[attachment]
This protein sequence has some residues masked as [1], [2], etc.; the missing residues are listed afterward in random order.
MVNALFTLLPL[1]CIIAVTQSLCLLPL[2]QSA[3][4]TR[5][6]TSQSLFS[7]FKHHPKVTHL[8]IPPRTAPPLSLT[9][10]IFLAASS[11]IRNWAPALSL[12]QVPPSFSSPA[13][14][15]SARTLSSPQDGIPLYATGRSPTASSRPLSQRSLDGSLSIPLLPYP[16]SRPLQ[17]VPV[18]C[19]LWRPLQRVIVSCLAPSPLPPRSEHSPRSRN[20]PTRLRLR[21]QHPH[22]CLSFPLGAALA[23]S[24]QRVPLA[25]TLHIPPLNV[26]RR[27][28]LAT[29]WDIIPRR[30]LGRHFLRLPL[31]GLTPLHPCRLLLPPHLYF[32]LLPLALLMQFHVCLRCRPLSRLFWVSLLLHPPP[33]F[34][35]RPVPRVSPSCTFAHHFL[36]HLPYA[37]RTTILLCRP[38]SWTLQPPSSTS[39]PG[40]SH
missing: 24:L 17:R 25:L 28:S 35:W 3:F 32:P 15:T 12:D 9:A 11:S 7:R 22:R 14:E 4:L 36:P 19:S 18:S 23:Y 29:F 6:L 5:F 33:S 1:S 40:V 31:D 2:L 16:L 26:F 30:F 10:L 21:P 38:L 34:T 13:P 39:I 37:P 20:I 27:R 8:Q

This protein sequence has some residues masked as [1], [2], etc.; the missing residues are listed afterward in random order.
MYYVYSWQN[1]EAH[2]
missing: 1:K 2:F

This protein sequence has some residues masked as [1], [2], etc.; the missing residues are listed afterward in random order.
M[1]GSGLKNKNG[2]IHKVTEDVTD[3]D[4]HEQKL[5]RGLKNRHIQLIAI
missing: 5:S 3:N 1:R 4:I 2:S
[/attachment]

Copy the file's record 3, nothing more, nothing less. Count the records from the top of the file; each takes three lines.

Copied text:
This protein sequence has some residues masked as [1], [2], etc.; the missing residues are listed afterward in random order.
M[1]GSGLKNKNG[2]IHKVTEDVTD[3]D[4]HEQKL[5]RGLKNRHIQLIAI
missing: 5:S 3:N 1:R 4:I 2:S